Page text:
In The Press

Show all articles

Union Leader Reports on the New STEWARD Economic Study


CONCORD – New Hampshire is on the losing end of the state-by-state sweepstakes for federal stimulus money, according to the results of an independent study released yesterday.

The Granite State ranks lowest in New England and among the lowest in the nation in terms of stimulus money received on a per-capita basis, with most of the money coming to the state being used to balance the state budget, rather than create jobs, the study says.

"Two industries, health care and public education, least affected by the current recession will receive the largest source of stimulus funding in New Hampshire," concludes the report by economist Brian Gottlob of PolEcon Research of Dover.

The study was paid for by an independent watchdog group called STEWARD, an acronym for Stimulate the Economy Without Accumulating Record Debt. The organization was formed in February by Nashua businessman Fred Tausch, a former Barack Obama supporter who quickly became frustrated with the President's spending programs.

Gottlob said in an interview he reached no conclusion in his report on whether "this is good or bad. I don't have an ax to grind in this."

But Tausch said, "New Hampshire citizens will contribute enormous sums of money to pay for this law but we may be 'underwhelmed' by the results of such a huge spending measure."

Gottlob said the stimulus will create about 400 construction jobs annually over the next three years, and that tax cuts will support as many as 2,300 jobs. Other studies have put New Hampshire job creation under the plan at between 16,000 and 20,000.

Gottlob says New Hampshire is slated to receive $920 million in direct stimulus funding, plus $564 million in personal tax breaks.

He reports that the two largest sources of funds allocated to the state are $258.3 million for education and $250 million in increased Medicaid funding. This money, he reports, will "supplant or replace existing state funds, meaning it will have no job creation impact."

But Gottlob also said that if the federal money was not used for education and Medicaid, "either state or local taxes would have to be raised to maintain the services or jobs and programs would have to be cut, which would have a negative effect."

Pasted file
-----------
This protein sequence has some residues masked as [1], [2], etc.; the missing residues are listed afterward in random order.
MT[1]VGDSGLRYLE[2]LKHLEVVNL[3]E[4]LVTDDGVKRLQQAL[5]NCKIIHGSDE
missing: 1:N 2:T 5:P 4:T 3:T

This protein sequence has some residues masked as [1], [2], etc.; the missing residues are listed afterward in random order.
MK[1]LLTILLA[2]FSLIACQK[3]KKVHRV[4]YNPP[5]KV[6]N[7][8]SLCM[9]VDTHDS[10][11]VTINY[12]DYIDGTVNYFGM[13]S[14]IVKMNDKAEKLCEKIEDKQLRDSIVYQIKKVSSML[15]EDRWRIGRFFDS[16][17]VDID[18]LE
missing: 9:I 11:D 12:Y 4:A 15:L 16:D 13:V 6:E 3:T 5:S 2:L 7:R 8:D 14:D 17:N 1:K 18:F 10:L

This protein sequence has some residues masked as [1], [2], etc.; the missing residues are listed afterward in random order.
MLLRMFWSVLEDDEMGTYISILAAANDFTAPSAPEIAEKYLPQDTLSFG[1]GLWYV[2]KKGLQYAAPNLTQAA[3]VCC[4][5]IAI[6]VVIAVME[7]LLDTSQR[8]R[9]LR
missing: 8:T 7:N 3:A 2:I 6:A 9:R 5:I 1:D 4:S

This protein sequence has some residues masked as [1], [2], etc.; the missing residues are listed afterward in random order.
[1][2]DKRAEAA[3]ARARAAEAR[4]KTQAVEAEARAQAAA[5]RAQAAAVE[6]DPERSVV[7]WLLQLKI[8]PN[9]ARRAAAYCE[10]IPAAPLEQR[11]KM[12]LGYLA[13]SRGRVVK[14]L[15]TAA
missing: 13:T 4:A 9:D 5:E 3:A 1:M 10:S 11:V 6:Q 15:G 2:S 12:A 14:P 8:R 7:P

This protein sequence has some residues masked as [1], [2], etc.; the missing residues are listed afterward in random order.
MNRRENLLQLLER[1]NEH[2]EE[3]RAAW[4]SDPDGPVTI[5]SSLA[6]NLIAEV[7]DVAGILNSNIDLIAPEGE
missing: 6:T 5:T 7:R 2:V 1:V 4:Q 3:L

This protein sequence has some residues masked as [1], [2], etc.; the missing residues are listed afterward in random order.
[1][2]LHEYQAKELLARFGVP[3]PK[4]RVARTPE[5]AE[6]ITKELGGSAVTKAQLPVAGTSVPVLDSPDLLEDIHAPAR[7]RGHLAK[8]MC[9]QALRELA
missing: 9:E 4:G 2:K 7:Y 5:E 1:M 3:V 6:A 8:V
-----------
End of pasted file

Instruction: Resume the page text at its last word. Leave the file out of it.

In his report, he adds that funding for education for public K-12 education and Medicaid "will not increase aggregate demand or stimulate job creation but they may prevent some job losses in state and local governments."

However, the additional more than $400 million in direct funding, $129.4 million of it for transportation, "will impact job creation in the state," Gottlob wrote. He said that to receive some transportation and environmental funding, "the state is required to maintain its current level of expenditures, which means that when the federal money comes in, it will be stimulative."

Overall, he said, "The nature of federal policy is that it is redistributive, and New Hampshire usually ends up on the shorter end of that stick. The way not to have that happen is to have more social ills and be a less wealthy state. And because this is such a big package, it is even more magnified."

In his report, Gottlob wrote, the stimulus plan "does not fundamentally change the redistributive properties of intergovernmental relations between the states and the federal government."

As a result, said Gottlob, the state ranks "far and away the lowest in New England" in per-capita stimulus funds received" and "39th or 40th" in the country.

The report estimated that the value to New Hampshire of the individual tax breaks called for in the stimulus plan between 2009 and 2011 will be about $564 million, with corporate tax breaks at $31 million in the first two years. By comparison, Gottlob reported, Granite State residents received a total of $468 million in the stimulus plan of 2008.

Stimulus meeting today

The University of New Hampshire is hosting a public meeting today in Durham regarding federal stimulus money and how to get in on the action.

Gov. John Lynch and state Office of Economic Stimulus Director Bud Fitch will both be on hand to explain how businesses, schools, municipalities and charities can benefit. The UNH forum will also be simulcast to places around the state.



Join our Social Networks

© 2010     site by wedu
Paid for by Fred Tausch, Merrimack, NH